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Symbolic Migration Update: April 13, 2010

Your return envelopes will soon be on their way back to you. Inside them you will receive an ambassador butterfly, news from the sanctuary area, and your "seeds of hope." Make room in your schoolyard garden to plant your milkweed seeds. Provide food for monarchs and hope for future monarch generations. When you receive your ambassador butterfly report to the Spring Map!

Today's Report Includes:


School visits and education continue after flood

Find out more...

Adiós Butterflies! Friendship and Monarch Conservation

Here at the Journey North Symbolic Migration headquarters we are preparing each and every return envelope with something special. Even though your symbolic butterflies were destroyed in the flood disaster you will receive one special "ambassador" butterfly made by children living near Saltillo, Mexico. These children are helping to protect the monarch’s migration pathway through northern Mexico. In the Saltillo area students can see thousands of monarchs migrating overhead in the spring and fall!

You will also receive a newsletter with helpful information, and news from Estela Romero. Estela will tell you about her work and how important it has been to share your messages of goodwill. She will explain how the students learned about soil erosion and de-forestation and how to protect monarch habitat in their mountainous region.

Your return envelopes will also contain milkweed "Seeds of Hope."

Look for your return envelopes to arrive the first week of May.
Hope for Future Monarchs: Milkweed "Seeds of Hope"

This has been a difficult year for both the symbolic butterflies and the real monarch population. Scientists reported the overwintering monarch population was at an all time low in and around the sanctuaries in Mexico.

Early spring monarch sighting reports indicate the migrating population is small. Dr. Chip Taylor of Monarch Watch says, "We have no prior experience with such a small returning population and it is uncertain whether monarchs in such numbers could recover in one year."

How You Can Help Monarch Conservation
Help the monarch population recover by planting milkweed seeds. Monarch larvae have only one food source. They rely 100% on the leaves of the milkweed plant for survival. You can provide food for monarchs and hope for future monarch generations by planting some "Seeds of Hope" that are enclosed inside your return envelope.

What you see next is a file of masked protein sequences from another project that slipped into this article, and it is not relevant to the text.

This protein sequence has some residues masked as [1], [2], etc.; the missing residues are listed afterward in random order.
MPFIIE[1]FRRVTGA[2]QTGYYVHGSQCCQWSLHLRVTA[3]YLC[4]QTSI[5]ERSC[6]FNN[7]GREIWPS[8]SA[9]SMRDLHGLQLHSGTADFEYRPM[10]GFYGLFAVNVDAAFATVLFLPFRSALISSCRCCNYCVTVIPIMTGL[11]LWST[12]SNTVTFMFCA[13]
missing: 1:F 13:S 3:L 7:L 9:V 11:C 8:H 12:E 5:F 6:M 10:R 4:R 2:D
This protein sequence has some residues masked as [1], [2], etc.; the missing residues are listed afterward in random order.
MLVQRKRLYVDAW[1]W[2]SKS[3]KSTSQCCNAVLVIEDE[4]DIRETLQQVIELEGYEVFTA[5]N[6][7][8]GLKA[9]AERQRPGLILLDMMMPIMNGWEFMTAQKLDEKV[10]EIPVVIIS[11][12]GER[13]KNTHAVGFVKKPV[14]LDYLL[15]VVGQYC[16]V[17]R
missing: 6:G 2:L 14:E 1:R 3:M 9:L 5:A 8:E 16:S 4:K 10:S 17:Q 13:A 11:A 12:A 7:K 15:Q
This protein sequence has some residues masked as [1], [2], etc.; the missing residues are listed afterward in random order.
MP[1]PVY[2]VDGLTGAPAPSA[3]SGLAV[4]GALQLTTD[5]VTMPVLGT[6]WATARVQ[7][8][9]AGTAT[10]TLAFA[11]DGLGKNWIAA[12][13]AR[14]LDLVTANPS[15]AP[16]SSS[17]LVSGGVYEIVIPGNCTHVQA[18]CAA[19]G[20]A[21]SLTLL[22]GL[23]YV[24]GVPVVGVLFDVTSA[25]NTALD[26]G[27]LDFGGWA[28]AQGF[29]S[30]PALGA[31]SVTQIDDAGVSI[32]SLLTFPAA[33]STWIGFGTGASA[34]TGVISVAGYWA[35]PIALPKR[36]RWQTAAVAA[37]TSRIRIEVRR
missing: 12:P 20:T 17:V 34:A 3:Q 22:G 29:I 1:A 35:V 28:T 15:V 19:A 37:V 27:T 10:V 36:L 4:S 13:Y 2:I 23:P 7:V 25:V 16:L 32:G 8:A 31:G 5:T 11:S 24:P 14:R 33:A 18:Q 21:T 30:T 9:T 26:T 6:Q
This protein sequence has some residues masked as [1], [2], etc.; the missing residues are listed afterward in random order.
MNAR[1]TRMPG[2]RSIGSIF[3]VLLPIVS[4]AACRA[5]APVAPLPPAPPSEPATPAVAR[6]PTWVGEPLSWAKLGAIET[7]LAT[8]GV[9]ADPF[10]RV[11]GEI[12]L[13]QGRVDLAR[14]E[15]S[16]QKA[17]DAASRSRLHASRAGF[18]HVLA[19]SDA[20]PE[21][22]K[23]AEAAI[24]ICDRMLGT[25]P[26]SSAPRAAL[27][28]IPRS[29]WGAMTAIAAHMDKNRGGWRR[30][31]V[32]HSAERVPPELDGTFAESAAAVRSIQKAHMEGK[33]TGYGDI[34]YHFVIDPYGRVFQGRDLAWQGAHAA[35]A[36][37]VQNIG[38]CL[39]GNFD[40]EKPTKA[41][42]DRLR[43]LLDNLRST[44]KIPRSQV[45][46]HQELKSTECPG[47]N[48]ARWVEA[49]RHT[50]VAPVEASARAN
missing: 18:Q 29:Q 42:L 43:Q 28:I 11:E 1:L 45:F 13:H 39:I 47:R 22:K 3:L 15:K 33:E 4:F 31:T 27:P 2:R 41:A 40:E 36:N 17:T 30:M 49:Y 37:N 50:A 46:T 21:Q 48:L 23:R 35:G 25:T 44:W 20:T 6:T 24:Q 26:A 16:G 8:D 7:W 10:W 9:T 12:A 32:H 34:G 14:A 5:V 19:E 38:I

MBF News: Satellite Snapshot of Sanctuaries

Last fall, over 400 classrooms sent $7,573 to support monarch butterfly conservation in Mexico. This spring, the Monarch Butterfly Fund used your financial support to purchase a satellite image of the butterfly sanctuaries. The image is so detailed it may even show the monarch colonies.

Experts feel that this year's devastating flooding was the direct result of misused natural resources. The satellite images will help document changes to the sanctuary forests and fields.

This is the second year in a row that satellite images were purchased. These images will have permanent value for science and conservation. Students will always know that these 2010 images were made possible through their own generosity.


Section of the Monarch Butterfly Reserve in Mexico
The area outlined in blue will be included in the satellite image. More...
Symbolic Migration Map: Share the News of Your Stewardship

Coming May 1st: Report to the Symbolic Migration Map

Teachers: Add to map (please!)
When you receive your spring return envelope share the news of your stewardship!

Report:

  • You've welcomed your ambassador butterfly.
  • You've planted milkweed seeds of hope.
  • You are watching for and will report the first monarch butterfly and milkweed you see this spring!

Students: Check out the map
Find out what other students are doing!


Report
Map Coming May 1st!

 

Classrooms in Action: Monarch Conservation and Flood Relief Donations

Oxford Elementary School, Oxford, Michigan
"We will get the word out about monarch butterflies, their beauty, and what they need to survive."

  • Find out what these students did with some milkweed seeds.


Making milkweed packets.

 

Assumption Academy in Emerson, NJ
Assumption Academy students decided to have a bake sale to raise money for the Angangueo flood victims. By the end of the fundraiser, 21 third grade students in Louise Lucivero's class raised $300 for their friends in Angangueo.


Students raised $300 for their friends in Angangueo!

 

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